By Deepta Bolaky
In such plunging markets, we either tend to remember one of the most quoted Warren Buffet-isms “Widespread Fear is Your Friend, Personal Fear is Your Enemy” or see “Buying opportunities as catching a falling knife”.
Investors are in a state of shock rattled by the drumbeat of bad news. It is hard to ignore the noises coming from the markets; virus risks, bear market, recession risks and oil shock are dominating headlines fuelling the panic.
The Volatility Index is at its highest since the 2008 global financial crisis.
During such periodic bouts of volatility, rather than catching the safety wagon, some investors might look for trading opportunities by being selective about certain categories of assets or stocks within certain industries.
Virus fears are spiralling and causing carnage in the financial markets. Investors are not looking at the virus in isolation but are mostly reacting to how an added layer of uncertainty is weighing on an already fragile global economy.
The current situation is unnerving to investors and even though it is difficult to predict a bottom, the markets would eventually find a floor. We, therefore, expect elevated volatility to persist in the coming weeks as market participants will be busy monitoring any developments.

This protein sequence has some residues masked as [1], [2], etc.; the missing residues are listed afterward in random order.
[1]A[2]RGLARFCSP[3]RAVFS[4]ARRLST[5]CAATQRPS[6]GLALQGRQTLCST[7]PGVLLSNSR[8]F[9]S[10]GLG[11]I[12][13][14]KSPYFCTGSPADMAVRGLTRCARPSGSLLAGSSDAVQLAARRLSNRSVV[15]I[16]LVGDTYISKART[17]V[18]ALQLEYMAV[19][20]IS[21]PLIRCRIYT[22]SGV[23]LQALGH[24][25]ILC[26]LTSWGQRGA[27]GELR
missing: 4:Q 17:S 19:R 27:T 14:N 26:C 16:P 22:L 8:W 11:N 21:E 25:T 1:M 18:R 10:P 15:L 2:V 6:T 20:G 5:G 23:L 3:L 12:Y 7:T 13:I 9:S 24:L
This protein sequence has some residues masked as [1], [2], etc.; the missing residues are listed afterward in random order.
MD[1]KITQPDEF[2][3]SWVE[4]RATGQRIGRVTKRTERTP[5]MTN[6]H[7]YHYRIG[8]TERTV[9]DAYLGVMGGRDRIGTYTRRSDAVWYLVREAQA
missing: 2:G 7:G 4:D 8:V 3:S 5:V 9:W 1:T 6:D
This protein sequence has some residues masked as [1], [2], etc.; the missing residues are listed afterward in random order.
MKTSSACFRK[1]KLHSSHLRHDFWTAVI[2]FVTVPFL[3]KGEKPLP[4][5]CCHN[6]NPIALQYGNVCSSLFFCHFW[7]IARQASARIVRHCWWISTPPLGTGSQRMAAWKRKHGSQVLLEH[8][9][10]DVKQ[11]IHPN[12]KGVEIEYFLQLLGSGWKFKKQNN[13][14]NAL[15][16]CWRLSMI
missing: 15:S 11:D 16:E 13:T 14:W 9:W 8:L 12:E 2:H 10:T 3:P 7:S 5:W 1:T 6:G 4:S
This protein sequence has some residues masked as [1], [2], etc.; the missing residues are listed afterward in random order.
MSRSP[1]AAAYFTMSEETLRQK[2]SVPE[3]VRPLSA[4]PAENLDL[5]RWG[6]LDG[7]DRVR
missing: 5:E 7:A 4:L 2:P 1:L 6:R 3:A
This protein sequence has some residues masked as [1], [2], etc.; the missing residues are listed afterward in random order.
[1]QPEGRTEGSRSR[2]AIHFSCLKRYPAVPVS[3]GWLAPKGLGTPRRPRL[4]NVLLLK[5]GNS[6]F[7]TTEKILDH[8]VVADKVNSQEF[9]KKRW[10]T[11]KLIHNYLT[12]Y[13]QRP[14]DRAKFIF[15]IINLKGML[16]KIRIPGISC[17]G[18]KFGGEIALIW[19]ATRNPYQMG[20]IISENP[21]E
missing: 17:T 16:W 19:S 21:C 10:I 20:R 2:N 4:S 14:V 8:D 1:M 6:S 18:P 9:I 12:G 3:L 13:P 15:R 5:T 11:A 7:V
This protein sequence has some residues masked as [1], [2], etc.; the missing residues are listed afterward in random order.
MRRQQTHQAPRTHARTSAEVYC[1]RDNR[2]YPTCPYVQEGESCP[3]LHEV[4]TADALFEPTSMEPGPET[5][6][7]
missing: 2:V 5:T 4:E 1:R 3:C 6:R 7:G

Short-term buying opportunities will likely be conditional on the extent of monetary and fiscal intervention.
Medium-term will be more challenging as investors will be assessing the impact of the pandemic to recalibrate growth and expectations.
Another wave of monetary easing policy has hit the financial markets following heightened fears of a supply and demand shock over the wider spread of the coronavirus. After the Fed, BoC, and the RBA, Bank of England joined its peers and slashed interest rates by 50 bps. The ECB was the biggest disappointment for markets as the central banker did not cut interest rates.
In an era of low-interest rates, central banks are running out of ammunition to support the ailing economy. This week we have seen that governments responded to the chaos in the markets with fiscal promises. Australia and the US were among the first to announce an economic stimulus plan but failed to reassure investors.
Monday was the worst day since the global financial crisis in 2008 as an oil shock and virus fears have wiped billions from the markets.
Should you Buy? It might be time for some buying opportunities but caution should prevail.
A swift recovery in the oil and gas industry is hard to predict. There are a number of issues that are keeping the oil market on edge ranging from fundamental challenges to climate change crisis. The energy sector was already poised to be challenged in this new era as the increased concerns on climate change and the rise of renewables are altering the dynamics in the industry.
But, now we should expect more volatility in the oil market due to the price war initiated by Saudi Arabia to punish Russia for not committing to more production cuts.